After the meeting in Whitehall, Mr Barclay tweeted: “Nurses do an incredible job & I regret some union members have voted for strikes.
“My priority is to keep patients safe and minimise disruption – my door is open & we have agreed to meet again shortly.”
A Department of Health and Social Care source said they did discuss pay but that the Government position remained that they were “not negotiating” as they try to stick to the NHS pay review body’s recommendation rather than the 5% above the rate of inflation that nurses are demanding.
The talks instead were said to have focused on a “wide range of issues” including patient safety and working conditions.
“There was a willingness on both sides to engage on all those issues,” they said.
“Pay is going to be difficult, both sides set out where we’re at.”Steve Barclay
The RCN said the talks were a “cordial introduction that covered many important, broad topics”.
“We await a future meeting to address the specifics of our dispute and the reality that our members have voted to strike,” a statement added.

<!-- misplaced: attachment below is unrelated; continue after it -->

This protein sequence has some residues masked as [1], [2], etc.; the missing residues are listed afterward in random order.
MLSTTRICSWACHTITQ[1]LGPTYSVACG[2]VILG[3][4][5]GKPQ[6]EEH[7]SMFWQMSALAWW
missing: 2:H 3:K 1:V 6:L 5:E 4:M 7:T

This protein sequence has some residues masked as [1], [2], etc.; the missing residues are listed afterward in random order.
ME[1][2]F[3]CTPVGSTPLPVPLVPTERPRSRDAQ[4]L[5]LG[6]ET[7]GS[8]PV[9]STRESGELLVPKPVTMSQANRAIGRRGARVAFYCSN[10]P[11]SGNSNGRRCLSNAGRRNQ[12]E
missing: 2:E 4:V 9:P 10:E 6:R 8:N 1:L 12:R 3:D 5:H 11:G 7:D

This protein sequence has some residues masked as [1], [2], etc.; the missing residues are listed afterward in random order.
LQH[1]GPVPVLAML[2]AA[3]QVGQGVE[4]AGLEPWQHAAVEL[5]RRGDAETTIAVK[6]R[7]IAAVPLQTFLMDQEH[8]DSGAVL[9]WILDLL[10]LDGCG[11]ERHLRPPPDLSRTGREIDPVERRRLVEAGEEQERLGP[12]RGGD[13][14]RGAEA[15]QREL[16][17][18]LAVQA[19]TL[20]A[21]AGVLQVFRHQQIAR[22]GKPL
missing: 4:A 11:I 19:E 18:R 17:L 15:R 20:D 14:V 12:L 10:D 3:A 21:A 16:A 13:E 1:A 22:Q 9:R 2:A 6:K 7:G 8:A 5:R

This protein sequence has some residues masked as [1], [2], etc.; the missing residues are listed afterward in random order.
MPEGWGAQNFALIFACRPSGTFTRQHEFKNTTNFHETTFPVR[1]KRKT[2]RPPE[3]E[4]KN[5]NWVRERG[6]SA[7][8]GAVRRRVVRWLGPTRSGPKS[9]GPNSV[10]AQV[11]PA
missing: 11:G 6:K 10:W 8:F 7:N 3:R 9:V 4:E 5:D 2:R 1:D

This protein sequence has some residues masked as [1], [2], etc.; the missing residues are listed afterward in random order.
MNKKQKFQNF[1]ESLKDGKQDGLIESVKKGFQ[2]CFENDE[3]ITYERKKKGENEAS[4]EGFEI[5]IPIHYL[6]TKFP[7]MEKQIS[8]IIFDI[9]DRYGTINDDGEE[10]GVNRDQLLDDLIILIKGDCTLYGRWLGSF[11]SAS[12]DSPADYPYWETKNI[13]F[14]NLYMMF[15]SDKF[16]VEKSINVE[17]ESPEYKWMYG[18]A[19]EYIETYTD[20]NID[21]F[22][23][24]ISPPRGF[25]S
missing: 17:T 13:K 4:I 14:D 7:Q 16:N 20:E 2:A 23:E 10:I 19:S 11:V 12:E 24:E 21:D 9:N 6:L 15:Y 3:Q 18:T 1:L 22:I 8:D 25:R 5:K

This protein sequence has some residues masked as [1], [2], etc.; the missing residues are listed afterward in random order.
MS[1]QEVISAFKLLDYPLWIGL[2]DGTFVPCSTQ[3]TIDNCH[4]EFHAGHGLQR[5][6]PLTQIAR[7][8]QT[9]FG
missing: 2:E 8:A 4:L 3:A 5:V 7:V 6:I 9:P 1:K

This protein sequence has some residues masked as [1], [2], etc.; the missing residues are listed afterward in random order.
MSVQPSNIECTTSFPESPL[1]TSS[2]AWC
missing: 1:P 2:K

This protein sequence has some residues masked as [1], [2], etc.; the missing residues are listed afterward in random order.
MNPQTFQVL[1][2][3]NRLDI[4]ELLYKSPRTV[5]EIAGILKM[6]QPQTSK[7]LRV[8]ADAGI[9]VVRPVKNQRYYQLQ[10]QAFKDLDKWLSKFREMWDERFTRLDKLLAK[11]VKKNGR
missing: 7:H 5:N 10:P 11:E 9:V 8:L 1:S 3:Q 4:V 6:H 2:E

Meanwhile, Labour leader Sir Keir Starmer said he supports the “right” of the nurses to strike, but refused to commit to above-inflation pay rises for nurses if he was in No 10.
“I completely empathise with the position that nurses are in,” he told ITV News.
“They’re working really hard in really difficult circumstances. Pay is an issue, numbers are an issue – if you ask anybody who works in the health service, and my wife does, the number one issue is we haven’t got enough people.
“If and when we come into power, and I hope the sooner the better, we’re going to inherit a pretty awful economic situation after… this Tory Government has crashed the economy. So I don’t want to make promises I can’t keep.”
Matthew Taylor, chief executive of the NHS Confederation, which represents most NHS organisations, said operations and appointments will have to be cancelled or postponed despite national and regional plans to minimise the impact.